Temescal might just be the Pluto of North Oakland neighborhoods.
Not only does it lie outside the orbit of tonier, cozier, better-known residential districts—Rockridge, Piedmont Avenue, Montclair—but some might even argue that it’s not a neighborhood at all, just another stretch of the flatlands between the hills and Emeryville.
Even its name has been banished in recent decades by some realtors who persist in assigning imaginary appellations such as “Lower Rockridge” to this distinct district
But, rather like Pluto, Temescal has its ardent defenders, including residents of the neighborhood and the Oakland Heritage Alliance (OHA).
Temescal is indeed a real neighborhood, a vibrant and historic part of the East Bay, and it’s worth a lingering visit, not simply a passing glance from the freeway.
Such an opportunity is provided this Sunday during this year’s OHA historic house tour, “A Take on the Temescal.”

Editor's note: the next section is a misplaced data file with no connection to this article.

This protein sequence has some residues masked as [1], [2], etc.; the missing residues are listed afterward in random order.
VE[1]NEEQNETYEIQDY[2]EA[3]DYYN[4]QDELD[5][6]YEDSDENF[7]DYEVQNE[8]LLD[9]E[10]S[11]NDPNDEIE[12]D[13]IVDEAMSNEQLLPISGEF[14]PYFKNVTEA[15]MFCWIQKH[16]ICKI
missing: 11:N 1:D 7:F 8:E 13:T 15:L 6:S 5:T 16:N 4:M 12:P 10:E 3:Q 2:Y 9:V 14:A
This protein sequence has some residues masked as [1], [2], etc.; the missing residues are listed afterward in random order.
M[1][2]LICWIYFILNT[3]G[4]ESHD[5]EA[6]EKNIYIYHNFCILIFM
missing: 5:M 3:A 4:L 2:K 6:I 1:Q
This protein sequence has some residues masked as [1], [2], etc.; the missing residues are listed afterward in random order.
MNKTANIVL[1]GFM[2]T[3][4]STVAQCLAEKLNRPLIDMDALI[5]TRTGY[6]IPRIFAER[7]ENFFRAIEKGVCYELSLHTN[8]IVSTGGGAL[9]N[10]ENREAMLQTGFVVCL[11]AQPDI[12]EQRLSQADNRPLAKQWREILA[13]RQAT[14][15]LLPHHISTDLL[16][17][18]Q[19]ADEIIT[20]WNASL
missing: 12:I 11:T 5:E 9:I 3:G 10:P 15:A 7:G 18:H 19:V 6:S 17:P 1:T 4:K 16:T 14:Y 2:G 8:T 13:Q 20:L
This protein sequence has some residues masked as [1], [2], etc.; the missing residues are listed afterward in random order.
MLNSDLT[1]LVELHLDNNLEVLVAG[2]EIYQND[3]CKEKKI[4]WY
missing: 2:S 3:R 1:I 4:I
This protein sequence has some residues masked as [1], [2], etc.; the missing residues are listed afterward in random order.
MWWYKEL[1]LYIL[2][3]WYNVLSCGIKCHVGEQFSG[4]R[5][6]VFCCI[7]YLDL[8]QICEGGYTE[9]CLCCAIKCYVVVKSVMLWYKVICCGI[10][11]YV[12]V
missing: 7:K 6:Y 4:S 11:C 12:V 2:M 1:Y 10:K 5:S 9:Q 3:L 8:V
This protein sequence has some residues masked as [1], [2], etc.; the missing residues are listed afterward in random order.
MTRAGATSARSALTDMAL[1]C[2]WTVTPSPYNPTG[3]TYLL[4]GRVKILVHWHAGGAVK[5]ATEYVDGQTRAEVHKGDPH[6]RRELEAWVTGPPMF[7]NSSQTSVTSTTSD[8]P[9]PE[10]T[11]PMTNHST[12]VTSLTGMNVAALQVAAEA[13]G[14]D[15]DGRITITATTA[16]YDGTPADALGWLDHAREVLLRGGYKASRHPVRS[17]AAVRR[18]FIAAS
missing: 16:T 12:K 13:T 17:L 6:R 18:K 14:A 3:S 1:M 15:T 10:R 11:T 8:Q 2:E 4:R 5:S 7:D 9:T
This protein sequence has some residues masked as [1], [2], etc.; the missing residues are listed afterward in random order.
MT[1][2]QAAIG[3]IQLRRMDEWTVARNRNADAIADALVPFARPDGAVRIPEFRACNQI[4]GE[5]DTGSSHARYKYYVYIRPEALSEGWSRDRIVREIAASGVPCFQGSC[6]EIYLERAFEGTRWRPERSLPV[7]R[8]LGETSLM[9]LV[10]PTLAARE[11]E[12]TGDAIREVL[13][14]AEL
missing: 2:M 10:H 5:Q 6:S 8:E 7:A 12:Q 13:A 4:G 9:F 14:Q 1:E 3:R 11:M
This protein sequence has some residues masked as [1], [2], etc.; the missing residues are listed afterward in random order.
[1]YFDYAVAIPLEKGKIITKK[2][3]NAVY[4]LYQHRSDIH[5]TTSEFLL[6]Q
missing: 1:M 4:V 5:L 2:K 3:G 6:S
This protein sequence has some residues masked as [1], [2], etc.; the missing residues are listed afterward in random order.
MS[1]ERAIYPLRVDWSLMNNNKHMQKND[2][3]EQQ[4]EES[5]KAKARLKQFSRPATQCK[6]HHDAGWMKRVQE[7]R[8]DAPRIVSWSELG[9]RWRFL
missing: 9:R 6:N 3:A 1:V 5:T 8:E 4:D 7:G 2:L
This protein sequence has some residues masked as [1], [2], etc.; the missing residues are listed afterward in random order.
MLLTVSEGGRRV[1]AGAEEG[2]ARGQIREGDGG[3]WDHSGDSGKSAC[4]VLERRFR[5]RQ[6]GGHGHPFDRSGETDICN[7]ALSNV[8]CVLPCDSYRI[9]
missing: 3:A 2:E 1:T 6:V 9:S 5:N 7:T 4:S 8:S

The afternoon tour will visit historic houses, from an 1880 Victorian Italianate to early 1900s Classical Revival, bungalows, and even a “mid-century modern.”
Some of the 10 properties on the tour display unusual features and contents including a water tower, Chinese antiques, and several eras-worth of historic renovations.
Organizers also note that the neighborhood has become somewhat of an informal center of “alternative communal or cooperative living situations,” two of which will be on the tour.
Most expansively interpreted, the Temescal district runs roughly from Oakland’s stretch of Shattuck Avenue east to Broadway and from MacArthur north to Claremont and College.
That’s a broad area, but the tour itself will concentrate in a smaller zone, including homes on Glendale, Avon, and scattered between 51st and 41st streets.